In the late 1970s this axe was modified from the stock configuration by Stars Guitars. I was the
electronics department at the store then and remember it well as few of us had ever seen one before.
I bought the axe in 1985 and try as I might, I'm not much of a 12 string player so I have decided
to pass it on to a more capable player or appreciative collector.
The instrument has lost the original Trapeze Tailpiece, 6-saddle bridge, bone nut, Kluson Tuners,
Gibson pickups, fragile open-end pots, stock strap buttons, press on Hat Knobs and pickguard.
Instead, it has a Stars Guitars Brass Mass 12 saddle bridge, modified and engraved Ming Tailpiece,
(shown below in the String Routing picture) a Brass Nut, pearloid handle Schaller Mini Tuners,
HI-A pickups, Mil Spec Clarostat pots, Brass Screw On strap buttons, and Stars Guitars Brass
knobs. A master volume was also added post pickup selector switch. Stars Guitars Brass Mass parts
were individually machined and assembled by people who cared, not cast by the tens of thousands
and thrown together by apathetic factory workers!
Anyone who has ever actually had the opportunity to play an original 335 12 will undoubtedly
lament the pitiful playability of the beast, but guess what? this axe actually plays and stays in tune,
has accurate harmonics and wonderful clear sustain.
I'm asking $6,500 for this one of a kind axe. I think that the reissues were listing for about $5,500.
A plush form fit 335 case is included. Buyer pays half of shipping and insurance from Santa Rosa, CA.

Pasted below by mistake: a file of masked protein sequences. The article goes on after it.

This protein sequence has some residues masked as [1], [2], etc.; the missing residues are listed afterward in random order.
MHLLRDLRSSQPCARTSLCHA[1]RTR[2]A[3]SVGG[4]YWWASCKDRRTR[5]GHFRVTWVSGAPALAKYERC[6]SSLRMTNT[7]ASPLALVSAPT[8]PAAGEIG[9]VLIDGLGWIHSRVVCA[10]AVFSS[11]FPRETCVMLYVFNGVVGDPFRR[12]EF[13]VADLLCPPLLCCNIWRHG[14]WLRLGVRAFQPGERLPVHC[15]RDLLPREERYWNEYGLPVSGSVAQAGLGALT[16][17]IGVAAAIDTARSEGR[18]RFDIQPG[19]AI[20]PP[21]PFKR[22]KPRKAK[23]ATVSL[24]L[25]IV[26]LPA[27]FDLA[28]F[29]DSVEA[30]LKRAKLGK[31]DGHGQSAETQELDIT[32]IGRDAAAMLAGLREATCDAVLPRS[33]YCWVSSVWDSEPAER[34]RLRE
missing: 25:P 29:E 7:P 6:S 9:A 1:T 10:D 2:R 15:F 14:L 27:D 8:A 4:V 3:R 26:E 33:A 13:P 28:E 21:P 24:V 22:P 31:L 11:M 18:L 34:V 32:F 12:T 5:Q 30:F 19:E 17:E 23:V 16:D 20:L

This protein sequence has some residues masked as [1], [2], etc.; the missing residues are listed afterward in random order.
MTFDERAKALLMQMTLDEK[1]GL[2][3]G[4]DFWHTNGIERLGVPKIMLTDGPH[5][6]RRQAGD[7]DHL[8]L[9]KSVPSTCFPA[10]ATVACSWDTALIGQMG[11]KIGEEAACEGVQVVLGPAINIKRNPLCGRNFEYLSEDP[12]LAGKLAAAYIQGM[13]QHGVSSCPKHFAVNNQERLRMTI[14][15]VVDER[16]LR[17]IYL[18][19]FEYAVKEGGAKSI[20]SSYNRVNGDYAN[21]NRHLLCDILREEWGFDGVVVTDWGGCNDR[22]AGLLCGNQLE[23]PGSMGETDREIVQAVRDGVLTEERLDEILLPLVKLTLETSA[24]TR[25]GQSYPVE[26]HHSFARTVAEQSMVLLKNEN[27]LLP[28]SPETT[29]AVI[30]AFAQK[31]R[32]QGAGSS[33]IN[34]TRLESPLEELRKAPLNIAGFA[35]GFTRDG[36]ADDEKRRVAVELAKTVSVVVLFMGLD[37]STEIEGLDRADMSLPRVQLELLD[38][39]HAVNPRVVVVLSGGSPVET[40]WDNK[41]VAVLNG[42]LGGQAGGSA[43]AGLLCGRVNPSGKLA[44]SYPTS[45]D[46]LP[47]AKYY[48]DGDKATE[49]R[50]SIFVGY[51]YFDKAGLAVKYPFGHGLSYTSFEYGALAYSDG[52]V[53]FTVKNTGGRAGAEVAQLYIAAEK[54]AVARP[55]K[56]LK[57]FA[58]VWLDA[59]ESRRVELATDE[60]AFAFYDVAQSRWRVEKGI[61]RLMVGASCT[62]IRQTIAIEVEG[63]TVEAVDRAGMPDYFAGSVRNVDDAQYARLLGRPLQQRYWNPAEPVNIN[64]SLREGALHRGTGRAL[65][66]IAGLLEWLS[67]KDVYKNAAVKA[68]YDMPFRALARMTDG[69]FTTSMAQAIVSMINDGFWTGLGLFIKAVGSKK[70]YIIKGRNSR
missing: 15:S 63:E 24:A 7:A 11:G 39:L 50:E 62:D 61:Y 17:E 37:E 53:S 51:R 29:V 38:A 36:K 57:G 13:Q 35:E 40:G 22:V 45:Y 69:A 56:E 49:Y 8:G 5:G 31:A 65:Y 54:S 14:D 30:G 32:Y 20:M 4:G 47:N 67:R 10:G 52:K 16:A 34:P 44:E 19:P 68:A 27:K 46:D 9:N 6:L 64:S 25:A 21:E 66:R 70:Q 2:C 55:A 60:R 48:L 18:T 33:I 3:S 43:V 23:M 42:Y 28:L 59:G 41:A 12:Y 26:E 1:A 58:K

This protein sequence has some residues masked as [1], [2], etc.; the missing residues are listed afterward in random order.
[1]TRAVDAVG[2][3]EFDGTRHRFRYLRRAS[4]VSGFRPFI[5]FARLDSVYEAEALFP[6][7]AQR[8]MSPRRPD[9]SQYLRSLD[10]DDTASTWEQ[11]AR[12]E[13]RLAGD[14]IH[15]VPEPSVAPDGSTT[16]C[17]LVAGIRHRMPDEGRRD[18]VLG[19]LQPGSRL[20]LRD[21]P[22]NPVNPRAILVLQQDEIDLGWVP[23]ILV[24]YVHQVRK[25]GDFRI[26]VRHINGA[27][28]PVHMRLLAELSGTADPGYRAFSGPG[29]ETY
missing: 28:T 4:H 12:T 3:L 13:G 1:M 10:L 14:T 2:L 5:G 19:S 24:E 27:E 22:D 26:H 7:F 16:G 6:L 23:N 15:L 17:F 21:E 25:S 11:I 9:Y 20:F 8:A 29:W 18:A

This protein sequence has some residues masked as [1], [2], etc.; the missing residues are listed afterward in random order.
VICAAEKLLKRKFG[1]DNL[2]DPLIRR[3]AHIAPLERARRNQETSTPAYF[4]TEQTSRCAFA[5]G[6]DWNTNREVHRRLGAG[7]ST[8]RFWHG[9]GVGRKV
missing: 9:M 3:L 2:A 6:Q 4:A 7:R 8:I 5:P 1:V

A few words of warning: If you are a player and you decide to change strings, save and refer to
the copy of String Routing (shown below) that is folded in the accessory compartment of the included
case. You will have a really terrible time attempting to figure out where each string belongs on the
tailpiece without that reference picture!!! and, unless you intend to clean the fingerboard, I'd suggest
changing one pair of strings at a time.
The HI-A Pickups
These are the pickups, that in the mid 1970s gave Bill Bartolini his reputation for fantastic
sounding, incredibly low noise pickups that would not break, fade or go microphonic. They
are potted, with a big heavy copper shielding plate on the bottom and have ceramic magnets
that will never lose their strength. Although hard to get even at that time, and relatively expensive,
there simply was nothing better to be had in the pickup world. IMO, not much has changed.
The bridge pickup is a 118 and the neck pickup is a 110. These are loud and bright and they
both have a DCRs of about 6Kohm. After the factory burned to the ground in 1978, HI-A
became Bartolini Pickups & Electronics.
These pickups are worth $400 to $500 or more as a pair, but of course you can't get them